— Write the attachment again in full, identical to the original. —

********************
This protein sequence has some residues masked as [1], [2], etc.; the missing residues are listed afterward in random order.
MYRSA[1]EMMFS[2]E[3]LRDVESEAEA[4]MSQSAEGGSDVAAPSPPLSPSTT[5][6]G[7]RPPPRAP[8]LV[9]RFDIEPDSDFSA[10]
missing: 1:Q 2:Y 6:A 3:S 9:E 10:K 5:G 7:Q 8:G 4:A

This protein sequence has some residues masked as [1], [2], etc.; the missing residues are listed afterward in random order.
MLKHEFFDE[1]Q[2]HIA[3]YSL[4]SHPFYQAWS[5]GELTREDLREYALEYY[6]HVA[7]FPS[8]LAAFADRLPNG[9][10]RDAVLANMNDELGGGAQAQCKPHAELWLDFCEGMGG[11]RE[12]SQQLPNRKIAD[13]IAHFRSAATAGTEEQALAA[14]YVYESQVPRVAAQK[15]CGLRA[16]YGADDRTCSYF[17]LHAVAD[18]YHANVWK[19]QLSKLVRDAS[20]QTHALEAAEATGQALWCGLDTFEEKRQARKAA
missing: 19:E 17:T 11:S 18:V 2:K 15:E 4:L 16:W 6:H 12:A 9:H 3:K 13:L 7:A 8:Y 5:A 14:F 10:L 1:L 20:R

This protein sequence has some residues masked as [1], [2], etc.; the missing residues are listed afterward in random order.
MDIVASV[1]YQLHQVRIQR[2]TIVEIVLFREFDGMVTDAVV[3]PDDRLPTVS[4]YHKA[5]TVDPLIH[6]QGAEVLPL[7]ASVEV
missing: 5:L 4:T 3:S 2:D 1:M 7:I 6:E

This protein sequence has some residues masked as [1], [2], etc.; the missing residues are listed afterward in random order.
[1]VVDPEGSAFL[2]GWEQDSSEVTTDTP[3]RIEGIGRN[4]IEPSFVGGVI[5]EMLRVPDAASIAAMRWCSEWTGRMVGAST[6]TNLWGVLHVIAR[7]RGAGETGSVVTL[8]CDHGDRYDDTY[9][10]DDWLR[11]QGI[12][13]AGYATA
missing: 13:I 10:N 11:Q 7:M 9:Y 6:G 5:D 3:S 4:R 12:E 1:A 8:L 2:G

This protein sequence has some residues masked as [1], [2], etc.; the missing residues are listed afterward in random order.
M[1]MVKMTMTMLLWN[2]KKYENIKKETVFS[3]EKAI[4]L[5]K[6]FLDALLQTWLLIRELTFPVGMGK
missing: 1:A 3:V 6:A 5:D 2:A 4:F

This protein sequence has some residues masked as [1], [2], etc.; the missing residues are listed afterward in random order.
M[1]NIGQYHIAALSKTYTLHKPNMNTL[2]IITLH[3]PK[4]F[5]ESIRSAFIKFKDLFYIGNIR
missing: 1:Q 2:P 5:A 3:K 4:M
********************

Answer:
This protein sequence has some residues masked as [1], [2], etc.; the missing residues are listed afterward in random order.
MYRSA[1]EMMFS[2]E[3]LRDVESEAEA[4]MSQSAEGGSDVAAPSPPLSPSTT[5][6]G[7]RPPPRAP[8]LV[9]RFDIEPDSDFSA[10]
missing: 1:Q 2:Y 6:A 3:S 9:E 10:K 5:G 7:Q 8:G 4:A

This protein sequence has some residues masked as [1], [2], etc.; the missing residues are listed afterward in random order.
MLKHEFFDE[1]Q[2]HIA[3]YSL[4]SHPFYQAWS[5]GELTREDLREYALEYY[6]HVA[7]FPS[8]LAAFADRLPNG[9][10]RDAVLANMNDELGGGAQAQCKPHAELWLDFCEGMGG[11]RE[12]SQQLPNRKIAD[13]IAHFRSAATAGTEEQALAA[14]YVYESQVPRVAAQK[15]CGLRA[16]YGADDRTCSYF[17]LHAVAD[18]YHANVWK[19]QLSKLVRDAS[20]QTHALEAAEATGQALWCGLDTFEEKRQARKAA
missing: 19:E 17:T 11:S 18:V 2:K 15:E 4:L 16:W 6:H 12:A 9:H 3:K 13:L 7:A 8:Y 5:A 14:F 10:L 1:L 20:R

This protein sequence has some residues masked as [1], [2], etc.; the missing residues are listed afterward in random order.
MDIVASV[1]YQLHQVRIQR[2]TIVEIVLFREFDGMVTDAVV[3]PDDRLPTVS[4]YHKA[5]TVDPLIH[6]QGAEVLPL[7]ASVEV
missing: 5:L 4:T 3:S 2:D 1:M 7:I 6:E

This protein sequence has some residues masked as [1], [2], etc.; the missing residues are listed afterward in random order.
[1]VVDPEGSAFL[2]GWEQDSSEVTTDTP[3]RIEGIGRN[4]IEPSFVGGVI[5]EMLRVPDAASIAAMRWCSEWTGRMVGAST[6]TNLWGVLHVIAR[7]RGAGETGSVVTL[8]CDHGDRYDDTY[9][10]DDWLR[11]QGI[12][13]AGYATA
missing: 13:I 10:N 11:Q 7:M 9:Y 6:G 5:D 3:S 4:R 12:E 1:A 8:L 2:G

This protein sequence has some residues masked as [1], [2], etc.; the missing residues are listed afterward in random order.
M[1]MVKMTMTMLLWN[2]KKYENIKKETVFS[3]EKAI[4]L[5]K[6]FLDALLQTWLLIRELTFPVGMGK
missing: 1:A 3:V 6:A 5:D 2:A 4:F

This protein sequence has some residues masked as [1], [2], etc.; the missing residues are listed afterward in random order.
M[1]NIGQYHIAALSKTYTLHKPNMNTL[2]IITLH[3]PK[4]F[5]ESIRSAFIKFKDLFYIGNIR
missing: 1:Q 2:P 5:A 3:K 4:M